Worms thrive on molasses and soda
By Travis Doyle
The William R. Sinkin EcoCentro celebrated its one-year anniversary on Earth Day April 22.
The building, which showcases environmental and sustainability projects, is named after the late William B. Sinkin, a solar activist and former student and supporter of this college.
On Earth Day, the center sold aqua frescas at Funfest in the mall at this college and had an anniversary ceremony at the center that drew about 20 people.
Lisa Cervantes, environmental science sophomore and president of Students for Environmental Awareness, said in an interview during the day’s activities that EcoCentro is a part of San Antonio’s sustainable future.
She said students should know they can go to the center to learn about urban sustainability. The center is 1802 N. Main Ave.
Cervantes said she originally started working with EcoCentro after a meeting with Steven Lewis, the director of the service, trade and industry center, across Main Avenue on the west side of EcoCentro.
“Last year in spring, I heard there would be a presentation introducing EcoCentro as a green building, a building assessment and certification program, and this is where I met Steven,” she said. “I was talking to him about how our student organization and EcoCentro are doing the same thing — trying to create environmental awareness on campus,” Cervantes said.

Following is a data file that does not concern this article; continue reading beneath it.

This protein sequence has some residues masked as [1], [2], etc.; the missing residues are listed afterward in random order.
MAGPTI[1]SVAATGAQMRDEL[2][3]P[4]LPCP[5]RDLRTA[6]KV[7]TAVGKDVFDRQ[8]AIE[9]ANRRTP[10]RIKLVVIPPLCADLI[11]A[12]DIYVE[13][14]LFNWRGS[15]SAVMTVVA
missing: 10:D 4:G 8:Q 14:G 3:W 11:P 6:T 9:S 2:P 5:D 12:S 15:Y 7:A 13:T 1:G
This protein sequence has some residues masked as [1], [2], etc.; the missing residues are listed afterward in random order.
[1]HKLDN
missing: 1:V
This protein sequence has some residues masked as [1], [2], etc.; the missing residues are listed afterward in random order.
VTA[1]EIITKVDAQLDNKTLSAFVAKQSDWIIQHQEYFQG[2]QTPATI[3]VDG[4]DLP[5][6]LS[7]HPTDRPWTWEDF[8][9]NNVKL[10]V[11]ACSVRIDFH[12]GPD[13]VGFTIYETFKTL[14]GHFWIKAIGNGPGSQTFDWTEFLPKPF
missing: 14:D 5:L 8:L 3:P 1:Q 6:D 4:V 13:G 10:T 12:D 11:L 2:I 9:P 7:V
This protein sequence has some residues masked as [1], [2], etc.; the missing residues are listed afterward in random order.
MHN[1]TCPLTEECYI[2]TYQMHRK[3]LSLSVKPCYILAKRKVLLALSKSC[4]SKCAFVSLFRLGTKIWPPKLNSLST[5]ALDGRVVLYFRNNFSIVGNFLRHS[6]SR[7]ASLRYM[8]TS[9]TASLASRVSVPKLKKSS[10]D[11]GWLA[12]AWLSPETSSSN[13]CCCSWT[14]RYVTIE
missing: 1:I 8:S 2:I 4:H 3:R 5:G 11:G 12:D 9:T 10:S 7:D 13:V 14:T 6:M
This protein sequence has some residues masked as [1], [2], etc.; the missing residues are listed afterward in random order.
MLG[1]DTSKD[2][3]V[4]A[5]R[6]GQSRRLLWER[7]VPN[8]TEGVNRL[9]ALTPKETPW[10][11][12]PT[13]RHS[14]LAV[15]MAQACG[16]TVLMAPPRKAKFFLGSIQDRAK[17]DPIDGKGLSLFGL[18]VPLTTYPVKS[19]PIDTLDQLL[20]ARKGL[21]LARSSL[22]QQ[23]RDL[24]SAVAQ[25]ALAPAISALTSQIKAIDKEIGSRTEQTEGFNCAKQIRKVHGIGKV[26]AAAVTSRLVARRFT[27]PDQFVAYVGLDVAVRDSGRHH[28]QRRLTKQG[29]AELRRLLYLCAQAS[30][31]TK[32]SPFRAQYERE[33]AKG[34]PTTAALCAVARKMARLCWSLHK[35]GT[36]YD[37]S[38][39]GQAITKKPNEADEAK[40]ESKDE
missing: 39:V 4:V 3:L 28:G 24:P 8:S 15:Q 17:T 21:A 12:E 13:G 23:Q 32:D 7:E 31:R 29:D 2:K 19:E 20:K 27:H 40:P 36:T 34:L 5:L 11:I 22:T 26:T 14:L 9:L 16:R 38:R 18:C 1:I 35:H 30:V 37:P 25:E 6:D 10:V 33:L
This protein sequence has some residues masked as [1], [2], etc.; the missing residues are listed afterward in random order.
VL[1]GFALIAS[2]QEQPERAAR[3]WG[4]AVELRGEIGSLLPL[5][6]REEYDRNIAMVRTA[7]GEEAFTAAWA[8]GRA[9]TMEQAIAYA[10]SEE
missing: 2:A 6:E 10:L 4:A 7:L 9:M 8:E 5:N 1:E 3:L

“A year has gone by and SEA is now more of a student component, and now we want to involve students even if they aren’t an environmental science major. There are so many elements, and so many different aspects students can tap into.”
Environmental science sophomore Brian Garner, member of SEA, said he believes EcoCentro is the perfect place to harbor SEA because the center is a crossroads of ideas.
The building has multiple aspects of sustainability such as a worm farm, a community garden, solid waste reduction, water conservation and renewable energy. The center hosts workshops to educate the community on these activities.
EcoCentro project coordinator Leslie Bacon-Knopf said the worm farm is taking off recently after introducing molasses and soda into their diet.
“The worms really respond to the sugar. They are reproducing and making castings — the waste. They are working through the compost so fast, Bacon-Knopf said.
“They are quite industrious, and they do a lot of good for the soil.”
The center started with 300 worms, but over the course of the year that number has by increased 900,000.
The center also brought together students and faculty from other facilities such as the University of Incarnate word, Trinity University, Palo Alto College and this college on April 17 with their EcoExchangeEdu, a sustainability showcase.
For more information, visit the EcoCentro page, www.facebook.com/EcoCentro1.